How do I file for divorce against my spouse in Georgia?
A step-by-step guide
When you said “I do”, you thought it was forever. You vowed to never even mention the word divorce. At some point, the honeymoon ended. Things have gone from bad to worse. Now, divorce is imminent. Besides the emotional turmoil, you have no clue where to start in the legal process. This article is a great place.
How to file for divorce in Georgia:
Step 1: Filing For Divorce in Georgia
In Georgia, unlike many other states, there is not a waiting period for filing a divorce. With a good attorney, you can oftentimes file the same day you decide to start the process.
How much does it cost to file for divorce in Georgia?
It costs around $207.00 to actually file for divorce. This cost is called the filing fee.
Where do I file for divorce in GA?
The divorce suit is typically initiated in the county of residence where you live. In order to file in Georgia, you must show that you have been a resident of the state of Georgia for at least six (6) months prior to filing. It does not matter where you got married.
What paperwork do I need to file for divorce in Georgia?
To file, you will need to draft a Summons, Complaint for Divorce, and Domestic Relations Financial Affidavit (DRFA).
- The Summons is a document that informs the Defendant that he must file an answer within 30 days.
- The Complaint for Divorce is the legal document where your claim for divorce, including your requested relief, is set forth.
- The DRFA is a four-part financial document requesting information to be supplied under oath about your earnings, expenses, assets, and liabilities.
- If minor children are involved in the divorce, you will need to submit a Child Support Worksheet for filing as well. These papers are all filed in the clerk’s office along with the payment of roughly $207.00.
Step 2: Service of Process on the Defendant in Georgia
Unless your ex searches on the county-specific website, he will not know that you have filed for divorce until Step 2. This step requires you to inform your ex that you are suing him for divorce by formally giving him copies of the documents listed in Step 1. It may be done in four (4) different ways.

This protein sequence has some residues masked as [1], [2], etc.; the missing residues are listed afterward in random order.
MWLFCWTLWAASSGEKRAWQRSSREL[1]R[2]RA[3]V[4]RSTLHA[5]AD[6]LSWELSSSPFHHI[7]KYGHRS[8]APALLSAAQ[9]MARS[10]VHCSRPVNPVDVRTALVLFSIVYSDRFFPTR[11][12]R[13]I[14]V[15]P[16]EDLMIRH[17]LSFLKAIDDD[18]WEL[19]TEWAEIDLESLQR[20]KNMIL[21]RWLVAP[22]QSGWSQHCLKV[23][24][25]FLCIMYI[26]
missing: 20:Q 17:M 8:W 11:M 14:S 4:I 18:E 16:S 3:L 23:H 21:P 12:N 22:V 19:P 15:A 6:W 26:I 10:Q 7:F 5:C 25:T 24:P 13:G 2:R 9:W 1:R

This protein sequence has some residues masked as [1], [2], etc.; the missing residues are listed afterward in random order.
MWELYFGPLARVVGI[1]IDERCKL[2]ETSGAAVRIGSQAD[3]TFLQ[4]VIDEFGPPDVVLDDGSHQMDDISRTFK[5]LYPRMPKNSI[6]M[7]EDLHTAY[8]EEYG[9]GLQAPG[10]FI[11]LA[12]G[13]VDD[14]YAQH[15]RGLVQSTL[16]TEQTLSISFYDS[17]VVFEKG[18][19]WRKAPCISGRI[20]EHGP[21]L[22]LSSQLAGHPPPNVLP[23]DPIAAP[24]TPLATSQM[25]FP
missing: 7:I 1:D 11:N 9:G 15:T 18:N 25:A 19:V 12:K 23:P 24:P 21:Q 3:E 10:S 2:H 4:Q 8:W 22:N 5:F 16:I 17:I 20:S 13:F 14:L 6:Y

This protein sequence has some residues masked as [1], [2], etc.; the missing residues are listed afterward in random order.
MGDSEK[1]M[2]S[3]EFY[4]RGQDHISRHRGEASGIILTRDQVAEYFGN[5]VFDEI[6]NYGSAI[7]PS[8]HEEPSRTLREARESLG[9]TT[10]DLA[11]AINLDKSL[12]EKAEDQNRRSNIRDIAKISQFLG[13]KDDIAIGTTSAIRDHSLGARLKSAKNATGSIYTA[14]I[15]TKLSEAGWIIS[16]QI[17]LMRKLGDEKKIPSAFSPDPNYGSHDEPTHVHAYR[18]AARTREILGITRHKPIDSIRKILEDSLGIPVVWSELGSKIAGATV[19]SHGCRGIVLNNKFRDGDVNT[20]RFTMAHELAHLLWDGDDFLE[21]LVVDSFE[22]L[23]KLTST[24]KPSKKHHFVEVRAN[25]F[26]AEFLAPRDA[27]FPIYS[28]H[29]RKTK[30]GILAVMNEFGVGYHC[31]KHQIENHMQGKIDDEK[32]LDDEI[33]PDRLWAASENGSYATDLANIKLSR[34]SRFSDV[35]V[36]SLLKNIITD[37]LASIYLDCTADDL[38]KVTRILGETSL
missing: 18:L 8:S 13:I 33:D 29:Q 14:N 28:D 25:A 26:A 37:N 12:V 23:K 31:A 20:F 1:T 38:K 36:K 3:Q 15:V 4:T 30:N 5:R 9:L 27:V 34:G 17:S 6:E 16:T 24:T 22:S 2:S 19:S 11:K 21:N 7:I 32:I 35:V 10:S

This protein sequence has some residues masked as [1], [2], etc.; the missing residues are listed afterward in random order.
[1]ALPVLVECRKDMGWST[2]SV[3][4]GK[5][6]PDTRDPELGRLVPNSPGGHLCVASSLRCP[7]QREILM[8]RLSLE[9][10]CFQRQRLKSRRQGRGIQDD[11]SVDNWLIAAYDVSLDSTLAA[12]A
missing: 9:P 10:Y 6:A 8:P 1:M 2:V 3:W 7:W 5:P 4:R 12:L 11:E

Choice 1: Have the sheriff serve your spouse
First, you can pay the sheriff’s office in his county of residence $50.00 (or a different amount if he lives out of state) to have him served. A sheriff will come to his residence or place of employment and attempt to serve him. They will not go out at particular days/times, and only try about three (3) times. If they are unable to get him served, you will need to try another option, and your payment is not refundable.
Choice 2: Hire a process server to serve your spouse
Second, you can hire a special process server to have him served. The cost of this option varies depending on your ex’s address, whether multiple attempts are needed, and whether you need him served quickly (within 48 hours), but typically costs around $65.00-$85.00.
The benefits to selecting this route include selecting the precise date/time to have him served, and avoiding the necessity of a uniformed officer coming to your home or his place of employment.
Choice 3: Ask your spouse to sing Acknowledgement of Service
Third, you can ask that your ex sign an Acknowledgment of Service. This is a one-page document that satisfies the service requirement if it is signed by your spouse and filed in the clerk’s office. The form can be sent to your ex by your lawyer, handed to him by you, or anyone else so long as it is provided with the above documents and he signs and returns it.
Choice 4: If you can’t find your soon to be ex, serve him by publication
Fourth, if your spouse’s whereabouts are unknown and cannot be ascertained despite a diligent search, you can serve him by publication. This step can only be done if you cannot locate your spouse. It costs around $80.00. An advertisement is taken out in the county’s legal newspaper, and must run for four (4) consecutive weeks to satisfy the service requirement.
Step 3: Discovery, Settlement, Mediation, Etc.
Every divorce is different. Depending on the complexity of your case, after filing and getting your spouse served, it may be time to send a formal offer of settlement for your spouse’s consideration. However, many times, the case is not yet ripe for negotiations.
What if you do not know the balance of your husband’s 401k? Or the payoff balance on the house? Or how much he has in his bank account? Before attempting to settle your case, it is imperative that you have gotten this information and much more.
The Courts allow you six (6) months after the Defendant is served to engage in the discovery process. You have the right to send your spouse questions or request documents. He will have thirty (30) days to respond. You can also take his deposition, send subpoenas to non-parties, and take other actions to fully discover the information critical in your divorce.
Once you have learned the necessary information, you can send an offer for settlement and/or schedule and attend mediation.
Step 4: Divorce Trial in Georgia
Most counties in Georgia require mediation before a final divorce trial. If your case cannot be settled, it is imperative that you schedule a final hearing as soon as the case is ripe for disposition. Many courts will not have availability for sixty (60) to ninety (90) days after the request is received.
Please note that this guide is merely a starting point on how to file for divorce in Georgia. It is important that you seek the assistance of an experienced family law attorney to walk you through the twists and turns of a divorce. If you wish to learn more about how your case can be handled by my firm, please call for your free 30-minute consultation.
Benjamin Porter is a Partner with The Porter Law Firm, L.L.C.
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